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CS3233 Midterm Team Contest sponsored by Citadel | Citadel Securities

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2020-03-02 00:50 AKST

## CS3233 Midterm Team Contest sponsored by Citadel | Citadel Securities

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2020-03-02 05:20 AKST
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# Problem BThe Beginning of the End - Part 2

Previously...

A bigger threat looms over Equestria today.

Chief Equestrian strategists in Canterlot identified potential locations of military significance. The $i^\text {th}$ location identified was estimated to have an Equestrian advantage $g_ i$ and a Sombran advantage $b_ i$.

The strategists have created a simplified model for the conquest phase of the war:

• Both factions alternate turns, with Equestria going first.

• During a faction’s turn, it sends troops to capture one location that has not previously been captured by either faction.

• The conquest phase is over when no location remains that is still not captured by either faction.

• At the end of the conquest phase, the victor is the faction whose total military advantage is larger. If they are equal, there is no victor and the conquest has gone into a military stalemate.

Assuming a perfect strategy by both factions, it is possible to determine with certainty the outcome based on this model.

There will be a total of $N$ locations. Determine the outcome as each new location is identified.

Now...

Canterlot has fallen. It was inevitable—we could not risk the capture of the princesses. They evacuated safely, but without them, it was only a matter of time before even the valiant royal guards succumbed to King Sombra’s dark magic.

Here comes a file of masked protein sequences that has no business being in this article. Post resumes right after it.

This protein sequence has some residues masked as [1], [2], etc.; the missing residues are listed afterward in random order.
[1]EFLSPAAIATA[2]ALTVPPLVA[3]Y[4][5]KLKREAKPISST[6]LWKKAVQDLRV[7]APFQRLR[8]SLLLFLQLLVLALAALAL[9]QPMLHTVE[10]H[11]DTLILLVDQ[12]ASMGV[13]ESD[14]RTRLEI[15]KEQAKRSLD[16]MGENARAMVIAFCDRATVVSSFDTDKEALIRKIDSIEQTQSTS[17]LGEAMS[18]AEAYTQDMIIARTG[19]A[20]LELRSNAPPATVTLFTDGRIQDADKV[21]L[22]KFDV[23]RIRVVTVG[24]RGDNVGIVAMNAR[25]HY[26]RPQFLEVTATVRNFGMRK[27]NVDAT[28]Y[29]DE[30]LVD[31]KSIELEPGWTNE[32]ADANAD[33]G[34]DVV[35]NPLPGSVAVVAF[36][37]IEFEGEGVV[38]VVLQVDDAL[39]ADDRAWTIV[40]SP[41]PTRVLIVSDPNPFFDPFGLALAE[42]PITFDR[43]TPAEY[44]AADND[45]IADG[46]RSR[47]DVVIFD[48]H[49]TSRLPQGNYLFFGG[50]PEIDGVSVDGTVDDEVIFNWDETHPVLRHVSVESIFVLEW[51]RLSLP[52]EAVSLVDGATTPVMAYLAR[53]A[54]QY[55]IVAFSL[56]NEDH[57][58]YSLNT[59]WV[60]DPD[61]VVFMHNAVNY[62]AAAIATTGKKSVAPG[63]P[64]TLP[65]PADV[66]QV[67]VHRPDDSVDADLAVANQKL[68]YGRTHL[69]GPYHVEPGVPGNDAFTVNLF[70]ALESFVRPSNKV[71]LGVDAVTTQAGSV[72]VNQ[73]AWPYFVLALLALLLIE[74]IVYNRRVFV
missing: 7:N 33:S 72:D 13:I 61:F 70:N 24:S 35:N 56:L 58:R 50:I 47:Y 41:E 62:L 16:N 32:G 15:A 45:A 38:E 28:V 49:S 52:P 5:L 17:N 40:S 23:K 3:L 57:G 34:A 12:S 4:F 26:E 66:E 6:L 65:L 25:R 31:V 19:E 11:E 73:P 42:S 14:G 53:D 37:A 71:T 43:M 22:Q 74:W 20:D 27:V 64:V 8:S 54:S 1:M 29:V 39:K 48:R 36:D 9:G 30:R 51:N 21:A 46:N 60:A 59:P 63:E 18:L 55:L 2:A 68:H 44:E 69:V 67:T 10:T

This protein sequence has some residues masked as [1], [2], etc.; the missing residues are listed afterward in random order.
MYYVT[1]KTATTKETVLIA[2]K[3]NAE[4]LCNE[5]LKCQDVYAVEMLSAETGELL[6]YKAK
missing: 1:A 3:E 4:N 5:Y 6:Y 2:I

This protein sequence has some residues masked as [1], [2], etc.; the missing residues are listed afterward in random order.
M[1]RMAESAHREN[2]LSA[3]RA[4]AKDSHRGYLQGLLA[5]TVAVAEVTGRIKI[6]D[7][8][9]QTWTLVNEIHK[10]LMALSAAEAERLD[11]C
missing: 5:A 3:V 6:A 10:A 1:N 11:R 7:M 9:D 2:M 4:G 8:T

Before Canterlot was sequestered, the strategists managed to telegraph to us the results of their findings. They sent a string of length $N$, describing the outcomes as each new location was identified. We also know where these locations are.

Regrettably, they were unable to send their original estimations for each location’s Equestrian or Sombran advantages in time, and with our dwindling numbers we have neither the time nor resources to do the research and determine those estimations again. Our only hope is to recover some estimate—any estimate—of these numbers consistent with the data and the model they were using, and wield them to the best of our ability to turn the tides of this war and defeat King Sombra once and for all.

It may not be good. It may not be accurate. But it’s all we have left. We have to try!

## Input

The first line of input contains a single integer $N$ ($1 \leq N \leq 200\, 000$), the number of locations eventually identified by chief Equestrian strategists.

The second line of input contains a string of $N$ characters. In particular, the $i^\text {th}$ of these characters describes the outcome after including the $i^\text {th}$ location in the model:

• a G denotes that a perfect strategy by both factions results in Equestrian victory,

• a B denotes that a perfect strategy by both factions results in Sombran victory, and

• an S denotes that a perfect strategy by both factions results in a military stalemate.

## Output

If there is no set of estimates consistent with the given data, output a single line containing the string IMPOSSIBLE.

Otherwise, output $N$ lines, containing the potential estimates of the locations in the order they could have been identified. In particular, the $i^\text {th}$ of these lines two integers $g_ i$ ($1\leq g_ i \leq 200\, 000$) and $b_ i$ ($1 \leq b_ i \leq 200\, 000$), denoting that the $i^\text {th}$ location identified could have been estimated to have an Equestrian advantage of $g_ i$ and a Sombran advantage of $b_ i$;

If there are multiple correct answers, you can output any of them.

Sample Input 1 Sample Output 1
5
GBSGG

4 2
1 5
1 3
9 1
2 5

Sample Input 2 Sample Output 2
5
GSGSG

1 1
1 1
1 1
1 1
1 1